to the implementation or use of the technology described in this to the implementation or use of the technology described in this
document or the extent to which any license under such rights might or document or the extent to which any license under such rights might or
might not be available; neither does it represent that it has made any might not be available; neither does it represent that it has made any
effort to identify any such rights. Information on the IETF's effort to identify any such rights. Information on the IETF's
procedures with respect to rights in standards-track and procedures with respect to rights in standards-track and
standards-related documentation can be found in BCP-11. Copies of standards-related documentation can be found in BCP-11. Copies of
claims of rights made available for publication and any assurances of claims of rights made available for publication and any assurances of
skipping to change at line 1016 skipping to change at line 1131
obtain a general license or permission for the use of such proprietary obtain a general license or permission for the use of such proprietary
rights by implementors or users of this specification can be obtained rights by implementors or users of this specification can be obtained
from the IETF Secretariat. from the IETF Secretariat.
The IETF invites any interested party to bring to its attention any The IETF invites any interested party to bring to its attention any
copyrights, patents or patent applications, or other proprietary copyrights, patents or patent applications, or other proprietary
rights which may cover technology that may be required to practice rights which may cover technology that may be required to practice
this standard. Please address the information to the IETF Executive this standard. Please address the information to the IETF Executive
Director. Director.
11. Full Copyright Statement 12. Full Copyright Statement
Copyright (C) The Internet Society 2001-2003. All Rights Reserved. Copyright (C) The Internet Society 2001-2003. All Rights Reserved.
This document and translations of it may be copied and furnished to This document and translations of it may be copied and furnished to
others, and derivative works that comment on or otherwise explain it others, and derivative works that comment on or otherwise explain it
or assist in its implementation may be prepared, copied, published or assist in its implementation may be prepared, copied, published
and distributed, in whole or in part, without restriction of any and distributed, in whole or in part, without restriction of any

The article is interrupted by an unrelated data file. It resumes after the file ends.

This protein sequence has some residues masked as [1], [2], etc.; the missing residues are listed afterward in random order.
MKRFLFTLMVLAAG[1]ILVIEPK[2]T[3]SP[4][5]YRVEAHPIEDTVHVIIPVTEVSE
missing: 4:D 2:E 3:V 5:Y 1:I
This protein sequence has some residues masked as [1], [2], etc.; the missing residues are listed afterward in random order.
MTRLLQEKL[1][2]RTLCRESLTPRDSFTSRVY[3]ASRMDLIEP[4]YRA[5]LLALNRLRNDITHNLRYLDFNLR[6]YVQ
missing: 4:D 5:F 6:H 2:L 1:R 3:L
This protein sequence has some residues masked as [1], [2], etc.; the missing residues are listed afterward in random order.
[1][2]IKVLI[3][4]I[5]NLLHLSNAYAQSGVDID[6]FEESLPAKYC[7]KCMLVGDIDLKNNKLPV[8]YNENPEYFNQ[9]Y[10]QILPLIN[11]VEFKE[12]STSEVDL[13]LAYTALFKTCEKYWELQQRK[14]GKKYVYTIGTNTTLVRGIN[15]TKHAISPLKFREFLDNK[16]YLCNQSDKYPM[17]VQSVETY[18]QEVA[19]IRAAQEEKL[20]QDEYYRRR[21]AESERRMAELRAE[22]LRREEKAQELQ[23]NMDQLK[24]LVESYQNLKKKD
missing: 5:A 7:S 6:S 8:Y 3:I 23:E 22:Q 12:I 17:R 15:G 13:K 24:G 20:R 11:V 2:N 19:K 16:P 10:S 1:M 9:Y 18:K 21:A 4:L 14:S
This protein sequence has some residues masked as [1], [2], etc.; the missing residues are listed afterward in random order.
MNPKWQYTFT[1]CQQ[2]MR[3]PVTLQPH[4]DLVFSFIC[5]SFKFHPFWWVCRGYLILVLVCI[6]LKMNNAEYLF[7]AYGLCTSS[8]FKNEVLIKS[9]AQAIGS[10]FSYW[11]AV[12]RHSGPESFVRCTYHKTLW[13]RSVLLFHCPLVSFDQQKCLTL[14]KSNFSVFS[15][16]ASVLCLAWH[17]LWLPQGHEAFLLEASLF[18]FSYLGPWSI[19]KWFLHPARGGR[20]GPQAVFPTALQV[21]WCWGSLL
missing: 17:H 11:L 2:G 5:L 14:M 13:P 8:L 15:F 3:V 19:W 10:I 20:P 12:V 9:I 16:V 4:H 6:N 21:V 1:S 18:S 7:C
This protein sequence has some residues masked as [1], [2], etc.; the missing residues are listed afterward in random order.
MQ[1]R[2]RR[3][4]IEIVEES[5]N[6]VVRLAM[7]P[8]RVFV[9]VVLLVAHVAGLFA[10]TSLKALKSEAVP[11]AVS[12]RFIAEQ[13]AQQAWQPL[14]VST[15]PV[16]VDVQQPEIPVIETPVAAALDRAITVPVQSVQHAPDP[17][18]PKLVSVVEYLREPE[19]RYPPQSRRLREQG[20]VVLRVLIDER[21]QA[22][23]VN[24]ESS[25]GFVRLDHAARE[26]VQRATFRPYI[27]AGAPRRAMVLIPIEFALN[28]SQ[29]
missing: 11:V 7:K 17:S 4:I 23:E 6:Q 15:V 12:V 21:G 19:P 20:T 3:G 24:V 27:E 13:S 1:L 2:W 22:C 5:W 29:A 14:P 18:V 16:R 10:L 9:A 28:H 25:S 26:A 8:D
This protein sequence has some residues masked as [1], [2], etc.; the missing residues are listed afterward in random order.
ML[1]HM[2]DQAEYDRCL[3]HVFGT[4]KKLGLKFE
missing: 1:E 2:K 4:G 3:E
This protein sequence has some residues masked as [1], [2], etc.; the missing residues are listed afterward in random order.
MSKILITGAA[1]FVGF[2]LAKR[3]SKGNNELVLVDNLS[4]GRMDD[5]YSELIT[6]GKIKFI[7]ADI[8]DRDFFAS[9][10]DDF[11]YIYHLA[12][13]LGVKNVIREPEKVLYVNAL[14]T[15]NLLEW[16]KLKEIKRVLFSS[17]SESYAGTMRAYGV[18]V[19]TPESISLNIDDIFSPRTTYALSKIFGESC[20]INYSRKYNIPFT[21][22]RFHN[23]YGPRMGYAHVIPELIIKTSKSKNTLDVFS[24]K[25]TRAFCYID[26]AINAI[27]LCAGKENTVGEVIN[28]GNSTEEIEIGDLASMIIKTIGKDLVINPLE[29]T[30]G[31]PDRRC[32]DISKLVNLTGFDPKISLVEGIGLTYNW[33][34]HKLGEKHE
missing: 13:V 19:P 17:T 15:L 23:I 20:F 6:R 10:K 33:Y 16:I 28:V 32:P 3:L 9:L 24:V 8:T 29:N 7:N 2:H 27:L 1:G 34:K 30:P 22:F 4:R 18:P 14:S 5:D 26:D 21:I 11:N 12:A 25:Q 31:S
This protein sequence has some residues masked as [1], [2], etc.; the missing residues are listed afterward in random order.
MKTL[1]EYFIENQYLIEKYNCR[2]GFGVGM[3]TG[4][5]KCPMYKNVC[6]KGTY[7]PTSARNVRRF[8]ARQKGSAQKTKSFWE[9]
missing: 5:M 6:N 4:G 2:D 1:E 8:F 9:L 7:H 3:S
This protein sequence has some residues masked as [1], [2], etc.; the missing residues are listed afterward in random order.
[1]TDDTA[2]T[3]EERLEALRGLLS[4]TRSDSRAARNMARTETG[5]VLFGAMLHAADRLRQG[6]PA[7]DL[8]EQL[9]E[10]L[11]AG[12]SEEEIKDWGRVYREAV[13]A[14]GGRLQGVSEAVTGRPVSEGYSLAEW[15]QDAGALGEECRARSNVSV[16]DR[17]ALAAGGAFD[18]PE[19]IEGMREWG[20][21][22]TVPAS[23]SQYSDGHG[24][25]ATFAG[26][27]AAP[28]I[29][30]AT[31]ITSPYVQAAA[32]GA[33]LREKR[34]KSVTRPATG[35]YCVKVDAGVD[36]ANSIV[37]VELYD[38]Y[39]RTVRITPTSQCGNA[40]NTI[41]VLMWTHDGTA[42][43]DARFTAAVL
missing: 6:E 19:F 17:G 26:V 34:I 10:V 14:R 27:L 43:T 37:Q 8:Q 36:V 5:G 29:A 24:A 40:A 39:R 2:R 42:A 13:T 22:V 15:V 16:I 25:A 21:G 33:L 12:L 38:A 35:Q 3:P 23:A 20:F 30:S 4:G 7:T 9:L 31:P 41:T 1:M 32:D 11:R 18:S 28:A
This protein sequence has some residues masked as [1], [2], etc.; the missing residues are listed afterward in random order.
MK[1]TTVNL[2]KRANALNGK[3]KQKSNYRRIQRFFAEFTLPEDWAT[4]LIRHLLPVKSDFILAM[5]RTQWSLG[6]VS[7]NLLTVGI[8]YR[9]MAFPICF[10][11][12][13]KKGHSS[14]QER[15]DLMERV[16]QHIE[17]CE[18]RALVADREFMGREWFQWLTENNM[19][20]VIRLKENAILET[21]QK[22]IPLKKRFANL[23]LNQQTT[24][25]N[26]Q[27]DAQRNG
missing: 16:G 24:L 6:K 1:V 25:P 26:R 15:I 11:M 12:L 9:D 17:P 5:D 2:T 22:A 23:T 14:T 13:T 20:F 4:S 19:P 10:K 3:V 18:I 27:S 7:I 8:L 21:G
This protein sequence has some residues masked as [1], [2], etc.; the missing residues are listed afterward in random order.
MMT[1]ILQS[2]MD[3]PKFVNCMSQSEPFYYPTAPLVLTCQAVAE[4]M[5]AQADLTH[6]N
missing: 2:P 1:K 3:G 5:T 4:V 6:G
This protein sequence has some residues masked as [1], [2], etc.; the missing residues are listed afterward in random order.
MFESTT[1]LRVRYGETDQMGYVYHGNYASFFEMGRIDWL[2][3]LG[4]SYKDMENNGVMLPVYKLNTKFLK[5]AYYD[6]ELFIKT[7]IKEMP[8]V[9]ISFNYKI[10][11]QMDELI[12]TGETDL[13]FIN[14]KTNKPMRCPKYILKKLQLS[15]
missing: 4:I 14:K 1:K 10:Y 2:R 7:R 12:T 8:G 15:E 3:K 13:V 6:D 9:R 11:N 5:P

kind, provided that the above copyright notice and this paragraph kind, provided that the above copyright notice and this paragraph
are included on all such copies and derivative works. However, this are included on all such copies and derivative works. However, this
document itself may not be modified in any way, such as by removing document itself may not be modified in any way, such as by removing
skipping to change at line 1054 skipping to change at line 1169
Acknowledgement Acknowledgement
Funding for the RFC Editor function is currently provided by the Funding for the RFC Editor function is currently provided by the
Internet Society. Internet Society.
Appendix A. Open Issues and Change History Appendix A. Open Issues and Change History
Note that this appendix will be removed before publication. Note that this appendix will be removed before publication.
0.1. Change History 0.1. Change History
Changes from draft-ietf-imapext-condstore-04
1. Fixed typo in an example, added more examples.
2. Clarified client behavior regarding retrying the request
when the server returns MODIFIED (IESG comment)
3. Added new section describing how a CONDSTORE server implementation
should avoid sending MODIFIED when the client has requested
a conditional store on a flag A and a flag B was modified
by another client. (IESG comment)
Changes from draft-ietf-imapext-condstore-03 Changes from draft-ietf-imapext-condstore-03
1. ABNF corrections from Ned Freed. 1. ABNF corrections from Ned Freed.
2. Minor spelling/wording corrections from Ned Freed. 2. Minor spelling/wording corrections from Ned Freed.
Changes from draft-ietf-imapext-condstore-02 Changes from draft-ietf-imapext-condstore-02
1. Added FETCH modifiers. 1. Added FETCH modifiers.
2. Added example for using ANNOTATE with UNCHANGEDSINCE STORE 2. Added example for using ANNOTATE with UNCHANGEDSINCE STORE
modifier. modifier.
3. Added a new requirement to send HIGHESTMODSEQ response code 3. Added a new requirement to send HIGHESTMODSEQ response code
 End of changes.